the technology of transformation


By Rhiannon Price, Head of Publishing CIPFA

Public sector organisations are under ever-increasing pressure to transform, to meet the rising expectations of customers and service users. More often than not, they are asked to do this with fewer and fewer resources but this has provided opportunities for new ways of thinking, not only on what is delivered, but how it is delivered.

Corporate services have a big role to play in responding to the new strategies and direction by delivering their own services more innovatively and enabling an organisation to deliver front line services in more creative ways.

In The Journey to Government Digital Transformation’, William Eggers and Joel Bellman surveyed 200 government staff in over 70 countries on digital transformation. The results showed that new technologies are having a major impact on government with 96% saying that this is having a significant impact in their specific area.

By making use of the rapidly increasing changes in technology organisations can develop flexible approaches to delivery that not only save money but benefit the community as a whole.  In the UK much of the drive has been in response to the Government’s Digital Strategy which lists a number of actions including the need for government departments to handle more transactions online and to ensure they have appropriate digital capability in-house.

When the London Borough of Newham introduced its single online customer account in 2013, citizen self-service grew from 9% of all customer contact, to 50% by February 2014. Out-of-hours usage of online services had grown to 42% in 2013. As a result, it has been possible to reduce contact centre opening times, with 55% of bulky waste enquiries being handled online, along with 68% of green waste enquiries, and 99% of visitor parking permit applications.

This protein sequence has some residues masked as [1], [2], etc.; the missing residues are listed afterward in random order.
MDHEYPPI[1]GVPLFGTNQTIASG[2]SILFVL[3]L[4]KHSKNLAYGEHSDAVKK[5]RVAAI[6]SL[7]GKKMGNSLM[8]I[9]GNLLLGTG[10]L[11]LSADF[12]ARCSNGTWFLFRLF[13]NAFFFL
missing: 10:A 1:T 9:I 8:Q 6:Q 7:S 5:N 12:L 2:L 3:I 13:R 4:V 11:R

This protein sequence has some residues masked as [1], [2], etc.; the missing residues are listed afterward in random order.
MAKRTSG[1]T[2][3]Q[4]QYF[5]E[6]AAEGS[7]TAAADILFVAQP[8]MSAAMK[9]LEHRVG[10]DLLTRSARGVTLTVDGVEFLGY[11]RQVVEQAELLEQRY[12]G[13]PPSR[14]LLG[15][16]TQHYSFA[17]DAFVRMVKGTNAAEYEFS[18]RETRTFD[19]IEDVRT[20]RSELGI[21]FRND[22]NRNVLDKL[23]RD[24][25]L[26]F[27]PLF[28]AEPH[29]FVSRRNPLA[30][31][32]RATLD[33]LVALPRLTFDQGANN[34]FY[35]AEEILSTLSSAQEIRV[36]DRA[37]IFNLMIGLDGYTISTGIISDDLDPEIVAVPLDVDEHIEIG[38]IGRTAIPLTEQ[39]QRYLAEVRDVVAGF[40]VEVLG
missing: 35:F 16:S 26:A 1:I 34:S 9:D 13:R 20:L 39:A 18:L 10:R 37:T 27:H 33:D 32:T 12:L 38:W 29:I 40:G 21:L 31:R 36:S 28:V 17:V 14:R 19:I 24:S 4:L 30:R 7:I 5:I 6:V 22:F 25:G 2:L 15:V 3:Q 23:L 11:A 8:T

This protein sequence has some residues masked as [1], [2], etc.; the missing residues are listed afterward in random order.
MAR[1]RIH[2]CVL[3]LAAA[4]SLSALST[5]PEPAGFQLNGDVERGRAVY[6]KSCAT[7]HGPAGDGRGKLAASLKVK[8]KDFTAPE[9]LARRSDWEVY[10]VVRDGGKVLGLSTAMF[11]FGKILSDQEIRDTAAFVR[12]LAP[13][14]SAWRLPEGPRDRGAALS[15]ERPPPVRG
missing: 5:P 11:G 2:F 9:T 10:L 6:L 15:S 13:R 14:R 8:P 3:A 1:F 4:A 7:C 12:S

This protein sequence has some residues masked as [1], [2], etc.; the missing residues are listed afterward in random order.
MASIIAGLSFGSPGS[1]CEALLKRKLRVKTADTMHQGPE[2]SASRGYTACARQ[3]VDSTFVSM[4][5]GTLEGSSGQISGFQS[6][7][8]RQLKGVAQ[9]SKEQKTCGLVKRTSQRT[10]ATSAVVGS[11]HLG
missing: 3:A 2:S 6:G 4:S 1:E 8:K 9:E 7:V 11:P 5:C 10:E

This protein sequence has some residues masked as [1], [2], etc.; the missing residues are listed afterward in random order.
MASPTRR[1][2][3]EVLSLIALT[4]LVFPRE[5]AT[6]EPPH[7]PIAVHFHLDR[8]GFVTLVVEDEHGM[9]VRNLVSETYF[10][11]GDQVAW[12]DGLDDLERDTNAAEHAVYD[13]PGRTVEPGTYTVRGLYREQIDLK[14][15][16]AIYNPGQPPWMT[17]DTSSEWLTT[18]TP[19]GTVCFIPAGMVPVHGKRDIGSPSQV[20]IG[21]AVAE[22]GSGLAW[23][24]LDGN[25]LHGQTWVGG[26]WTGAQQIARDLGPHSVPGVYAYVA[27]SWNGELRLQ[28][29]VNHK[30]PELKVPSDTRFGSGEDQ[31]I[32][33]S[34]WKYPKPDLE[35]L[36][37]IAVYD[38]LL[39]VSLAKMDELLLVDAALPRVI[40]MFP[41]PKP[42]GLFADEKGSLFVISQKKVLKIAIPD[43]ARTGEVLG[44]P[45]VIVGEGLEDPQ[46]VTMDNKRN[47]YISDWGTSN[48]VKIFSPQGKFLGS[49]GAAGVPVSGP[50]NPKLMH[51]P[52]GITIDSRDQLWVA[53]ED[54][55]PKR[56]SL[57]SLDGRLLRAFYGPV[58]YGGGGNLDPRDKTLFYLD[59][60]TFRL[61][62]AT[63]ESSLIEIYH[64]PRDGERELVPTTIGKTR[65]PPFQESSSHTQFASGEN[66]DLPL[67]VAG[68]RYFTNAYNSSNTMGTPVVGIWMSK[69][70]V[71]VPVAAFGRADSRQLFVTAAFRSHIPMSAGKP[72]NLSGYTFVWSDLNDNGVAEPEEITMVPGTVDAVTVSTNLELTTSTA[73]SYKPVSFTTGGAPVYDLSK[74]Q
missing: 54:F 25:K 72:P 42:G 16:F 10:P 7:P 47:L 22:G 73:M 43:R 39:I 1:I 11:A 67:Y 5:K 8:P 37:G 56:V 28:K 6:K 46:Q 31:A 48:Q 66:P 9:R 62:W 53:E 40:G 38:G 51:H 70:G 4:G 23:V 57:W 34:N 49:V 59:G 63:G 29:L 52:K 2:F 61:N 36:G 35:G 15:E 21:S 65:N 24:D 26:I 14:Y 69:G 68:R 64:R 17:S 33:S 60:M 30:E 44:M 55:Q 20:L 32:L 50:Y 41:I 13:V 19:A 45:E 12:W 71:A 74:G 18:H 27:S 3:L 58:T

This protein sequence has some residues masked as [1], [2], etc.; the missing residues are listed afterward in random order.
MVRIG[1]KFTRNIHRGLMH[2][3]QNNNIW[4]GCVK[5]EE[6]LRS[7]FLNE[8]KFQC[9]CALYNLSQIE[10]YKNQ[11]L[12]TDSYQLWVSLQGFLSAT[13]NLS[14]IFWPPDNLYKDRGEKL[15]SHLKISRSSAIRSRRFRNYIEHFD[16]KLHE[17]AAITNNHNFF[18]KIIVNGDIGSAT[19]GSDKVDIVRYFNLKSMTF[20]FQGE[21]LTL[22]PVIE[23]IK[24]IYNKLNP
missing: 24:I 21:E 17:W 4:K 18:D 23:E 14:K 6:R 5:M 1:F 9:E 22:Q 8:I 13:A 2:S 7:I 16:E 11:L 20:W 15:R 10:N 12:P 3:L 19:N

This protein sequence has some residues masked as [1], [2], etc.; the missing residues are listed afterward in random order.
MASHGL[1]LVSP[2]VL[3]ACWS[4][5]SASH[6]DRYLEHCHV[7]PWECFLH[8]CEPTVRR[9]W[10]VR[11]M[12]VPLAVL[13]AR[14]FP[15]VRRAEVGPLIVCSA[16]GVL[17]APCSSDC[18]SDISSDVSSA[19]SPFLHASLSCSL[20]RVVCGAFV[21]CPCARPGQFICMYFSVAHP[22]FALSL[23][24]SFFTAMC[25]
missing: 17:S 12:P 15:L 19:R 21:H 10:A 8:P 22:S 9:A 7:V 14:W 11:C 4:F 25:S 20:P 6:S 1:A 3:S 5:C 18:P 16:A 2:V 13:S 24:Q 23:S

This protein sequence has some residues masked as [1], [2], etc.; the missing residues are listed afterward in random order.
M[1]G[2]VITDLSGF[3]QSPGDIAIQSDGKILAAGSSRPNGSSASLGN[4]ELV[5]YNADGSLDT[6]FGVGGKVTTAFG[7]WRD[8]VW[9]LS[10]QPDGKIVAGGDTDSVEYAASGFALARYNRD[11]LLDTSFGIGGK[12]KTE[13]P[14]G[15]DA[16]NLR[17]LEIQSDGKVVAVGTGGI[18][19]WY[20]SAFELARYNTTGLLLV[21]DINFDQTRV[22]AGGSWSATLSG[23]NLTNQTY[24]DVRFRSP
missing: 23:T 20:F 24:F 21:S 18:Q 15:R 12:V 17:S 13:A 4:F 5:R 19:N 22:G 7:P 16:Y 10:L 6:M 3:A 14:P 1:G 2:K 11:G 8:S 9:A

The increased use of the internet and social media in the last 10 years has raised user expectations about the services they will receive and how transactions will take place. Users expect to be kept up to date through digital and social media and want to put their own views forward and they expect this to be an easy and customer friendly experience.

It’s not only users who benefit from technology services, but corporate service functions themselves, such as Finance, HR and IT. Using video conferencing and Cloud servers means people can work flexibly from almost any location and don’t need to have a permanent desk in an office.  

Although technology has made it easier to engage with service users it requires some changes, not only to the skill set of staff, but to the culture of the organisation.  If you need to think differently consider the value of technology, pre-empt service user needs and discuss any changes with your corporate services team – they’ll be affected by the timing and style of responses and the handling of individual service needs.

Transformation is on-going - technology doesn’t stand still. Find out how to keep communication going with your corporate services team and make changes that benefit both your objectives and interaction with your users by reading CIPFA’s corporate services transformation toolkit.